So identifying God is identifying what’s lacking in supporting life as it should be. It is also identifying what is operating to make for life as it should be. The absence and the presence of such things, both remain part of our experience and grounds it. Which is a good thing because it means religious beliefs are in a position to be critiqued, evaluated, transformed to relate to the world as we know and experience it today. The inheritance never remains static, which is what I appreciate in Shuck’s piece.
Now religious language is not the only language we have to relate to this presence and absence, the actual and the ideal. We have many languages, from the sciences, from other disciplines, from other religious traditions. When I speak of God I am not trying to compete with another language, like science. I’m using one route, a route that gives us clues in how we respond to saving realities, real and possible. One of reverence, of piety, if not worship. One which seeks to transform the whole of one’s life towards saving realities. To become as it where “a new creation in Christ” as Paul writes.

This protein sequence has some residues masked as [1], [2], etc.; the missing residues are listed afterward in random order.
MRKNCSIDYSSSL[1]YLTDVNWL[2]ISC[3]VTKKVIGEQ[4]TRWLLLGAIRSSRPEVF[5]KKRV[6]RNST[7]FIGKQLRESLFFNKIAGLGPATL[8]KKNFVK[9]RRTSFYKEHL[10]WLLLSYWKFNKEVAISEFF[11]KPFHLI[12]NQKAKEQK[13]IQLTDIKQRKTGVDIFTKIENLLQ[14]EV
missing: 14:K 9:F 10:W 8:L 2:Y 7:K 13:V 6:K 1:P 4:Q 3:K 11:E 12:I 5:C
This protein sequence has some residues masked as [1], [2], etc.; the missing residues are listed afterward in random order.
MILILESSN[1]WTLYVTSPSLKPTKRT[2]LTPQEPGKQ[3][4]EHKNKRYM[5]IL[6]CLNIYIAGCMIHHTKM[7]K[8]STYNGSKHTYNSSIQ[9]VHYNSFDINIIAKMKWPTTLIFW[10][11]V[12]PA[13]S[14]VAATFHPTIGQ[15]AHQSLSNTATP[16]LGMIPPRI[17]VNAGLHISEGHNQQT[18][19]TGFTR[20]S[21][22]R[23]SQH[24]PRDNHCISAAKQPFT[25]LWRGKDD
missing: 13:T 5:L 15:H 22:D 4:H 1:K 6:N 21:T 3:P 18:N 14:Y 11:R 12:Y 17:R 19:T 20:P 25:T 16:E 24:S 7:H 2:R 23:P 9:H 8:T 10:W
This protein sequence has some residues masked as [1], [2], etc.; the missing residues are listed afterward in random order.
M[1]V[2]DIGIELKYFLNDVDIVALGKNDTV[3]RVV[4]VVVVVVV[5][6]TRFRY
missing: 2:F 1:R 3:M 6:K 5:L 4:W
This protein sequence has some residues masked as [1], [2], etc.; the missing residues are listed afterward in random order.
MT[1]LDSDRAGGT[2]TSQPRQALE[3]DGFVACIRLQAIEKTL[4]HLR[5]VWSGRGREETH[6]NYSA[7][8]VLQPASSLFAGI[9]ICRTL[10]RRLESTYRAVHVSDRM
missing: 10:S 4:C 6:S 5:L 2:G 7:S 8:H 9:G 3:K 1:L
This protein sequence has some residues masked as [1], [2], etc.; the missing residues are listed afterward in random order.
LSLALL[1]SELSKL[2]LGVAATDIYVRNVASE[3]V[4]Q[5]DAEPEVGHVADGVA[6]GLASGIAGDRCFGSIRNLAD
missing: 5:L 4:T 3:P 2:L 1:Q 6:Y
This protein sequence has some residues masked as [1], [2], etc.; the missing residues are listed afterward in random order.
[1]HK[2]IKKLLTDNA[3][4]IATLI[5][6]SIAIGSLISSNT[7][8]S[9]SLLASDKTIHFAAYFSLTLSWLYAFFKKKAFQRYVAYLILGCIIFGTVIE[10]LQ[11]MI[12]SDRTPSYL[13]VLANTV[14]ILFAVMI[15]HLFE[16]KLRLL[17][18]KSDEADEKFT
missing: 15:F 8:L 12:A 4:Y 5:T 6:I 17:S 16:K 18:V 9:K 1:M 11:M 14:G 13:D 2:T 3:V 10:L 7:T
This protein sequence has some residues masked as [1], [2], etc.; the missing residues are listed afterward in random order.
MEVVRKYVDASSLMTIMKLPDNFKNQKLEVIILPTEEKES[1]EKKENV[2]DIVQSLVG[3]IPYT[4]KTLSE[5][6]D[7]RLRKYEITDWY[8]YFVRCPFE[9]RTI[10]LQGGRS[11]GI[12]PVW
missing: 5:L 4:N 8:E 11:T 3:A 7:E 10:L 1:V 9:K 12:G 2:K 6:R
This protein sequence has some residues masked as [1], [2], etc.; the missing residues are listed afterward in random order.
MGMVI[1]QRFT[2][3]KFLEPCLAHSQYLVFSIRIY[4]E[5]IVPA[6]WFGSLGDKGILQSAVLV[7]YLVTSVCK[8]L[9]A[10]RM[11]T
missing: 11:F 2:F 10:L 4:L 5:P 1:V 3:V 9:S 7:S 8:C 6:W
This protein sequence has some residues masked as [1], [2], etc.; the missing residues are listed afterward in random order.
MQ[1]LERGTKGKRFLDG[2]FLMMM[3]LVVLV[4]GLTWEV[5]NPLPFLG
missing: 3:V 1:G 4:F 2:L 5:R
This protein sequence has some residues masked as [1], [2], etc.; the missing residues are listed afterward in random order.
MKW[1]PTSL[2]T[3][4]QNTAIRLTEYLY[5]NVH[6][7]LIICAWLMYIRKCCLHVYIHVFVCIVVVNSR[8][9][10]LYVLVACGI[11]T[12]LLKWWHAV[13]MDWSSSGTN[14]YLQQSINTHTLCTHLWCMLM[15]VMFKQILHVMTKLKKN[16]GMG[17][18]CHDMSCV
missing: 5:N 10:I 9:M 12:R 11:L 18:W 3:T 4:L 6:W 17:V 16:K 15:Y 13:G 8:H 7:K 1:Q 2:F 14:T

“I think of Christianity as a culture. It has produced 2,000 years of artifacts: literature, music, art, ethics, architecture, and (yes) beliefs.” John Shuck writes. I agree. How to open up the resources of that tradition such that we can open up the world in saving ways I take it as the task of the church and ministry. I believe John is doing that in his way. And in my own relation to this heritage I’m trying to do likewise. To the degree that beliefs can serve humane ends, and not be themselves the objects of faith, is to the degree that a progressive account of faith will be good news in our world.
Dwight Welch is the pastor at the United Church of Norman, Oklahoma